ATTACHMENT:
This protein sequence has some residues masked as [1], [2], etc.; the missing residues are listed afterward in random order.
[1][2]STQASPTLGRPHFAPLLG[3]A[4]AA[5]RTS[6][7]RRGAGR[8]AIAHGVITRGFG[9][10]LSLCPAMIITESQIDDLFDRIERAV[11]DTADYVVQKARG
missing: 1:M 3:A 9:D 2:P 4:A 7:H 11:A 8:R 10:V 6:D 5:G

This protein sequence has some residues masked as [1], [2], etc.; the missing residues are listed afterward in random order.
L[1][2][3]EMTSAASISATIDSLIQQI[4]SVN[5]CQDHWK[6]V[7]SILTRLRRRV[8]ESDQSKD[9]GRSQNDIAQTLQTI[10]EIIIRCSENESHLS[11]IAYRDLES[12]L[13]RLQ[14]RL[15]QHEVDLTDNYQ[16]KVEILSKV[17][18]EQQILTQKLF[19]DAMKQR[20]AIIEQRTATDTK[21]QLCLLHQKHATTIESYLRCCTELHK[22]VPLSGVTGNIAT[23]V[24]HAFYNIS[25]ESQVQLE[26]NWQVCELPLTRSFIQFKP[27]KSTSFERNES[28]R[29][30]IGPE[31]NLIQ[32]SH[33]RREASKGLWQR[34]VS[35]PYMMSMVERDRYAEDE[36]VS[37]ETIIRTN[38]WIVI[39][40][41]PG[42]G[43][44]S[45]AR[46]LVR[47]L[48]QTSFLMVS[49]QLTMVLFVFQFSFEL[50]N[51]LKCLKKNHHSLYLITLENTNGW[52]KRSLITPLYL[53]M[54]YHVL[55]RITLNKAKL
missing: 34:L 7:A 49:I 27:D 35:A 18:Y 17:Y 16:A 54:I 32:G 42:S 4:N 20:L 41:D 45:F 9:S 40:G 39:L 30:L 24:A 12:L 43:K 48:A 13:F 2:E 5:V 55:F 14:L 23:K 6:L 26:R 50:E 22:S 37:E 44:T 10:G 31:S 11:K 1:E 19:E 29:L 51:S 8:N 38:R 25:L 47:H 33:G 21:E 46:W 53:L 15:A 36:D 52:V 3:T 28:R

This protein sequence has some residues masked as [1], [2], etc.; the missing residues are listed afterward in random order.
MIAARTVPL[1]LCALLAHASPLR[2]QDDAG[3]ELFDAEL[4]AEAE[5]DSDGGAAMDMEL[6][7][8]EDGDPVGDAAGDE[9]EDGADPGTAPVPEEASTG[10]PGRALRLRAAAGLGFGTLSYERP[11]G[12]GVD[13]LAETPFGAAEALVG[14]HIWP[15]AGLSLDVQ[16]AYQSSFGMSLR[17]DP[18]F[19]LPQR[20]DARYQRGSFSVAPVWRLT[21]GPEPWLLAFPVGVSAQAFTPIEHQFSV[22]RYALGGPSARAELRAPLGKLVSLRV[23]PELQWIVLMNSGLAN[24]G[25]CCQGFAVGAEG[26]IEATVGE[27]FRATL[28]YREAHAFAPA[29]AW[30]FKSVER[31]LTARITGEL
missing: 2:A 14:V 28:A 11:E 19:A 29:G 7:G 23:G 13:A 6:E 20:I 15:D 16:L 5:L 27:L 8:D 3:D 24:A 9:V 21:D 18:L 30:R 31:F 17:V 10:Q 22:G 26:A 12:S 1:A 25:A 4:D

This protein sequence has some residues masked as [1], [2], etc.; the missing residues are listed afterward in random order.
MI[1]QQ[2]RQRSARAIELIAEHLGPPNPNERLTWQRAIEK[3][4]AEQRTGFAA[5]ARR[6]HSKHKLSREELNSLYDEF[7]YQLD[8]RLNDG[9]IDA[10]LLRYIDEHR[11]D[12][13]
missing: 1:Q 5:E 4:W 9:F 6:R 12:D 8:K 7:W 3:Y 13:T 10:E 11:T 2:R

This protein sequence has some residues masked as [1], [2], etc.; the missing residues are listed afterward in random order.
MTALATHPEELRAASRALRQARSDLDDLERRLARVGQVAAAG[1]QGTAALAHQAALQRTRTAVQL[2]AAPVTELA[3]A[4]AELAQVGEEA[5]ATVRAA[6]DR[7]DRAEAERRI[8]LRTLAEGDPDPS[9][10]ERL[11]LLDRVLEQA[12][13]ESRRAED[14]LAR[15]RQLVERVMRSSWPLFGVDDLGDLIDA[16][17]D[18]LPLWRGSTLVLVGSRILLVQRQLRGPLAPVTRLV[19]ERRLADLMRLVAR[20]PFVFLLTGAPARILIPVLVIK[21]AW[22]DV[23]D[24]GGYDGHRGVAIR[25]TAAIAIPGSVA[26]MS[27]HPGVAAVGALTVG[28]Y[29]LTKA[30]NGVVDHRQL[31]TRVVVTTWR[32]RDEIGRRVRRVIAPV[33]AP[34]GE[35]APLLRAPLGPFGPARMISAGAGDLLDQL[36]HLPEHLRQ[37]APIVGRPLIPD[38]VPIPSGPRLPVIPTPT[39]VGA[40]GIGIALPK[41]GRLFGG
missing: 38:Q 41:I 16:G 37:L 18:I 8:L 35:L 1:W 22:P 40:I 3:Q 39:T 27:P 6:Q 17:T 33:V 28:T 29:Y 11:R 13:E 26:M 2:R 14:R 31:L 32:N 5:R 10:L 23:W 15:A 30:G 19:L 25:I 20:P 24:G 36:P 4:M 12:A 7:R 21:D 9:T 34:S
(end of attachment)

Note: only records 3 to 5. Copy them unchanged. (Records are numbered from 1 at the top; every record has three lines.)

This protein sequence has some residues masked as [1], [2], etc.; the missing residues are listed afterward in random order.
MIAARTVPL[1]LCALLAHASPLR[2]QDDAG[3]ELFDAEL[4]AEAE[5]DSDGGAAMDMEL[6][7][8]EDGDPVGDAAGDE[9]EDGADPGTAPVPEEASTG[10]PGRALRLRAAAGLGFGTLSYERP[11]G[12]GVD[13]LAETPFGAAEALVG[14]HIWP[15]AGLSLDVQ[16]AYQSSFGMSLR[17]DP[18]F[19]LPQR[20]DARYQRGSFSVAPVWRLT[21]GPEPWLLAFPVGVSAQAFTPIEHQFSV[22]RYALGGPSARAELRAPLGKLVSLRV[23]PELQWIVLMNSGLAN[24]G[25]CCQGFAVGAEG[26]IEATVGE[27]FRATL[28]YREAHAFAPA[29]AW[30]FKSVER[31]LTARITGEL
missing: 2:A 14:V 28:A 11:E 19:A 29:G 7:G 23:G 13:A 6:E 20:I 15:D 16:L 5:L 27:L 8:D 3:D 24:A 9:V 21:D 18:L 30:R 31:F 17:V 10:Q 22:G 26:A 12:S 1:A 25:A 4:D

This protein sequence has some residues masked as [1], [2], etc.; the missing residues are listed afterward in random order.
MI[1]QQ[2]RQRSARAIELIAEHLGPPNPNERLTWQRAIEK[3][4]AEQRTGFAA[5]ARR[6]HSKHKLSREELNSLYDEF[7]YQLD[8]RLNDG[9]IDA[10]LLRYIDEHR[11]D[12][13]
missing: 1:Q 5:E 4:W 9:F 6:R 12:D 8:K 7:W 3:Y 13:T 10:E 11:T 2:R

This protein sequence has some residues masked as [1], [2], etc.; the missing residues are listed afterward in random order.
MTALATHPEELRAASRALRQARSDLDDLERRLARVGQVAAAG[1]QGTAALAHQAALQRTRTAVQL[2]AAPVTELA[3]A[4]AELAQVGEEA[5]ATVRAA[6]DR[7]DRAEAERRI[8]LRTLAEGDPDPS[9][10]ERL[11]LLDRVLEQA[12][13]ESRRAED[14]LAR[15]RQLVERVMRSSWPLFGVDDLGDLIDA[16][17]D[18]LPLWRGSTLVLVGSRILLVQRQLRGPLAPVTRLV[19]ERRLADLMRLVAR[20]PFVFLLTGAPARILIPVLVIK[21]AW[22]DV[23]D[24]GGYDGHRGVAIR[25]TAAIAIPGSVA[26]MS[27]HPGVAAVGALTVG[28]Y[29]LTKA[30]NGVVDHRQL[31]TRVVVTTWR[32]RDEIGRRVRRVIAPV[33]AP[34]GE[35]APLLRAPLGPFGPARMISAGAGDLLDQL[36]HLPEHLRQ[37]APIVGRPLIPD[38]VPIPSGPRLPVIPTPT[39]VGA[40]GIGIALPK[41]GRLFGG
missing: 38:Q 41:I 16:G 37:L 18:I 8:L 35:L 1:W 22:P 40:I 3:Q 39:T 27:P 6:Q 17:T 33:V 28:T 29:Y 11:R 13:E 26:M 2:R 14:R 31:L 32:N 5:R 10:L 23:W 15:A 30:G 19:L 25:I 20:P 24:G 36:P 4:M 12:A 7:R 21:D 9:T 34:S